It's also important to me that the Parliamentary Left sends a signal like this. But the FDP is not, as some people claim, a brake pad. We are making great progress together on many socio-political issues. Of course, we are furthest apart in the area of ​​taxation and financial policy. That's no surprise. We have to see where we can still come together. That's why my suggestion isn't immediately a sign against the FDP.

But maybe against part of the FDP clientele? In your position paper, you identify the distribution of wealth in the country as a clear grievance. Isn't that a declaration of war on the super rich?

In any case, it is a message to the very high net worth that they have to contribute more to our society. Incidentally, many wealthy people are willing to do this of their own accord. The FDP also has a significantly larger group of voters. With the votes of the richest one percent alone, she would not be in the Bundestag.

Some rich may be willing to pay more. Others complain that the wealthy and entrepreneurs are already being burdened too heavily. Has the influential lobby group for family businesses already contacted you about your proposal?

Of course! (laughs) When the first draft of the paper became public, various associations got in touch. That was to be expected.

Does heavier taxation of the wealthy fail primarily because of the influence exerted by such associations and lobby groups in Germany?

Their influence should not be underestimated. But even beyond lobbying influences, there is strong skepticism among parts of our coalition partner, the FDP. The FDP is convinced that any potentially economically harmful taxation must be kept as low as possible and that it is quite dramatic when people have to give money to the state. We still have to do some persuasion work within the coalition to break this up.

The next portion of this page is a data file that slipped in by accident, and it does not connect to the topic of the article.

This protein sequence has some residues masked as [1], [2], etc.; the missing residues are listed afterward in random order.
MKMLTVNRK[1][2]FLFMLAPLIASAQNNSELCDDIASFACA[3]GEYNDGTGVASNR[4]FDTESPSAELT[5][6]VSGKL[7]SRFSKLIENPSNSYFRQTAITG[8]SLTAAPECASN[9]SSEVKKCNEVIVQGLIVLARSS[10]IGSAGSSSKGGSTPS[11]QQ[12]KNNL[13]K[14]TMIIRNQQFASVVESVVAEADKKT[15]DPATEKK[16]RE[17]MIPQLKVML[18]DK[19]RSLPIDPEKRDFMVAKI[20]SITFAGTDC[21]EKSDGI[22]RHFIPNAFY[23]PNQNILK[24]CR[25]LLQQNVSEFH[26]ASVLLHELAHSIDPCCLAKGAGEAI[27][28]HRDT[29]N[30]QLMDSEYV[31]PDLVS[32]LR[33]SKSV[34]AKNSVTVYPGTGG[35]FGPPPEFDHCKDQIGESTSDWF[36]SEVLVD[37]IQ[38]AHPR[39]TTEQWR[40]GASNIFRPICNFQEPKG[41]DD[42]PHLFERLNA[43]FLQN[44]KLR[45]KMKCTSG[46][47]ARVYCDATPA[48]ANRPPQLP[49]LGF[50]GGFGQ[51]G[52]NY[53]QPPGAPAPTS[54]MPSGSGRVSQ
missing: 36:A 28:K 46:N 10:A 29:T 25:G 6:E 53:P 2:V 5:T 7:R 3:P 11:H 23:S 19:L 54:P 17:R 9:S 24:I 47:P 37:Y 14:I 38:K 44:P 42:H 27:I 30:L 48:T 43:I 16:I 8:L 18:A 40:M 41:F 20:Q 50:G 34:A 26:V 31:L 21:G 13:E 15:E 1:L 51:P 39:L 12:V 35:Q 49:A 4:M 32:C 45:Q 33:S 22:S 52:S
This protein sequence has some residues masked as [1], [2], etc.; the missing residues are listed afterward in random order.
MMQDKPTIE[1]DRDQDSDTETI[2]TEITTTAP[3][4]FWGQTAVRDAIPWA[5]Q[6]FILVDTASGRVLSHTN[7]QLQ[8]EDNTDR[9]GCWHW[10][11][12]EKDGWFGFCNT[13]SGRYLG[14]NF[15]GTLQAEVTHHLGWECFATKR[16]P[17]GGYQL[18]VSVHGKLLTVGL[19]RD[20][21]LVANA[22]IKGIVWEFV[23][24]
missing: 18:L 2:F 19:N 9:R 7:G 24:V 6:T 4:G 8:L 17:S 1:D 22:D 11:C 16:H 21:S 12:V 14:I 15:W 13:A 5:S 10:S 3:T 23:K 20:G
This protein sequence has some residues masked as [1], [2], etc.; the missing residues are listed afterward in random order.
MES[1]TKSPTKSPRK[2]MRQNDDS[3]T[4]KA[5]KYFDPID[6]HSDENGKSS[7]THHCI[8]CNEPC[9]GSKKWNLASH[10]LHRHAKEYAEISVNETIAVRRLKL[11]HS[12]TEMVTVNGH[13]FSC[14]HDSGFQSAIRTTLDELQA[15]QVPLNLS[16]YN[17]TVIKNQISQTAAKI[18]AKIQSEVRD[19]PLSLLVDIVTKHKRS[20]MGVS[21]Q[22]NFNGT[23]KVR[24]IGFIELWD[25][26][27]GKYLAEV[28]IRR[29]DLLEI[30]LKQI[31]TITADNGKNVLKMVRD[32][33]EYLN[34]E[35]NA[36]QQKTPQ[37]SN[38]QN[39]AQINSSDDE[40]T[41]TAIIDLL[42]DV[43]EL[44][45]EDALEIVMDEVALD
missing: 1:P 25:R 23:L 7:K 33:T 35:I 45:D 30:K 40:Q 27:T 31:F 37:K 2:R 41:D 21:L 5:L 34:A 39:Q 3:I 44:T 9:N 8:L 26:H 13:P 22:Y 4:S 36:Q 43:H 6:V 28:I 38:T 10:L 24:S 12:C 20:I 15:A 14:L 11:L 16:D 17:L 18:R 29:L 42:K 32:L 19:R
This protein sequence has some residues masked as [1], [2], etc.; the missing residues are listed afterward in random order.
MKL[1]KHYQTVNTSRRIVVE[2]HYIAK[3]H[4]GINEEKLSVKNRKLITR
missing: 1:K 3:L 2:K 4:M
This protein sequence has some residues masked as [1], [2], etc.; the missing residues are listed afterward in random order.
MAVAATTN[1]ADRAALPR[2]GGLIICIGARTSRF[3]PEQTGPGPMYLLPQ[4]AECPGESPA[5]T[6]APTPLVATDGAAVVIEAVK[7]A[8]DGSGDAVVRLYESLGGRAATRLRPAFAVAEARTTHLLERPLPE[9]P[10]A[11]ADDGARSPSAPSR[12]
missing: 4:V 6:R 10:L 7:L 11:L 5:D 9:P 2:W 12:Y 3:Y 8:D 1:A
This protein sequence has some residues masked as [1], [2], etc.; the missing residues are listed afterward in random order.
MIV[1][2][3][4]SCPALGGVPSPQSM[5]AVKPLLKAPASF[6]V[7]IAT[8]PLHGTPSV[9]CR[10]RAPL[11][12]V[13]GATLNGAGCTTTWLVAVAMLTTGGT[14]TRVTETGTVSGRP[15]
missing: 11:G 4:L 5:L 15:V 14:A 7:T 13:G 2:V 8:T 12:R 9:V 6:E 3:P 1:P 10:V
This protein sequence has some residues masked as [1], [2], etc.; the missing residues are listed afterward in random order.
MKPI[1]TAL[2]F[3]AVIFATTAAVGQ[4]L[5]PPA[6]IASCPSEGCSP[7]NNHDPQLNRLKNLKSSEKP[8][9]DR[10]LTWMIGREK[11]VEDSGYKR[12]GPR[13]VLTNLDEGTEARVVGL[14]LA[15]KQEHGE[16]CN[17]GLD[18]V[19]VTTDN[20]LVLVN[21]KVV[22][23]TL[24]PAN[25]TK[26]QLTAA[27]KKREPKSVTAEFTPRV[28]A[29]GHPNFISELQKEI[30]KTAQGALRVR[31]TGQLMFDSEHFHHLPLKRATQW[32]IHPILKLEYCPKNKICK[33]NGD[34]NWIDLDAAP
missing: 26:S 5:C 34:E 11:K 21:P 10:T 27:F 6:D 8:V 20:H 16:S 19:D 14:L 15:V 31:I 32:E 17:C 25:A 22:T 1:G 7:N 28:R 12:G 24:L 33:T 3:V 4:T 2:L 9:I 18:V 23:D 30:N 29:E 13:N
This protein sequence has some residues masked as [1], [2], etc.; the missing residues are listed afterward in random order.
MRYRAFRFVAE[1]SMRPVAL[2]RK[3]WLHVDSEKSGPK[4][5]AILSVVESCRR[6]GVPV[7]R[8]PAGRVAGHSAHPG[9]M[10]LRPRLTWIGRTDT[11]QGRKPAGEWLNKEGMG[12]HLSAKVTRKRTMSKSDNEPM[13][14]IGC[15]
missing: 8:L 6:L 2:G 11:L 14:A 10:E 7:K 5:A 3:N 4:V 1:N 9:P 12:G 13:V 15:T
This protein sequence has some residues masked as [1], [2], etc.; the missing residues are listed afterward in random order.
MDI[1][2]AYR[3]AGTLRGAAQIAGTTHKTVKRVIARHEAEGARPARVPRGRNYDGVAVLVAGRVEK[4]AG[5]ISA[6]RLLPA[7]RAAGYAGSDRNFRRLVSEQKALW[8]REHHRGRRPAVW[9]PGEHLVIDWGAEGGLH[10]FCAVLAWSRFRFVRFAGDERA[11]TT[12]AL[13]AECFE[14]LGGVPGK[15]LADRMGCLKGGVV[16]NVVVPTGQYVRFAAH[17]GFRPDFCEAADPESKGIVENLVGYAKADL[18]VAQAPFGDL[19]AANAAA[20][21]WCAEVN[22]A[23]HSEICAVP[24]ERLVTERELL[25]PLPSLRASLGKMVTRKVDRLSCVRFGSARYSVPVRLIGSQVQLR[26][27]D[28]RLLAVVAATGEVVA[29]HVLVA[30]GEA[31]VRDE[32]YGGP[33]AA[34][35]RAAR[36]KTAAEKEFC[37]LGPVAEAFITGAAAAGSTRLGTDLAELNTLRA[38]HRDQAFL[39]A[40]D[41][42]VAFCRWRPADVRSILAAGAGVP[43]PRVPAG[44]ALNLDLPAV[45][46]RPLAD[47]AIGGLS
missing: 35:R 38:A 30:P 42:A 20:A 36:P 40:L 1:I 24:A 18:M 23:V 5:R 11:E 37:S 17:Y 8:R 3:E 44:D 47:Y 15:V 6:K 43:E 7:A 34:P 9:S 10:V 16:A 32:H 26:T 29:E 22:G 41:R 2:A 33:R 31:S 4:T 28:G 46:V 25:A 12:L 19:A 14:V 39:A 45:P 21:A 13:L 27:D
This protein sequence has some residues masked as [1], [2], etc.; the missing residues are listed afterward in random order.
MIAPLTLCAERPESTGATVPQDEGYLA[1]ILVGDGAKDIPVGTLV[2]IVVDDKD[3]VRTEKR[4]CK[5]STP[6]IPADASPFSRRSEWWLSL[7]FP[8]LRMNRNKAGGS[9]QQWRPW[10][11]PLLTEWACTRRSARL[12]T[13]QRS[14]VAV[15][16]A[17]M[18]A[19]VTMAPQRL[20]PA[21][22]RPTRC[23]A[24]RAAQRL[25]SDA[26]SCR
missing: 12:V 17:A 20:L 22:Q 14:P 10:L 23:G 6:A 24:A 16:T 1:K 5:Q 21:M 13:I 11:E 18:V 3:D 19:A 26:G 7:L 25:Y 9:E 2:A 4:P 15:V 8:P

Is that what your proposal is about? To show the Federal Minister of Finance alternatives to state financing if he absolutely wants to stick to the debt brake?

It is also clear to the Federal Minister of Finance that he will not get through with the budget he is proposing. Although the tax estimate has gone up, cuts in funds made by him are already leading to cancellations. This applies, for example, to students studying abroad, the funds for the Technical Relief Organization or the long-term unemployed. And coalition projects such as citizen income and basic child security are not even included in the budget. It will not be possible to finance this without new income. If Mr. Lindner also wants to abolish the cold progression, this will lead to even less income. He has to explain how this is to be financed.

A more adequate citizens' allowance instead of Hartz IV is one of the core promises of the SPD in the Bundestag. Do you expect your chancellor to tell the finance minister which party is leading the government?

And when the important decisions are made in the fall, I expect that he will exercise his authority to set guidelines in the interests of our party.

At the end of this legislative period, will the wealthy contribute more to the financing of the community than has been the case up to now?

I say yes.

Sebastian Huld spoke to Tim Klüssendorf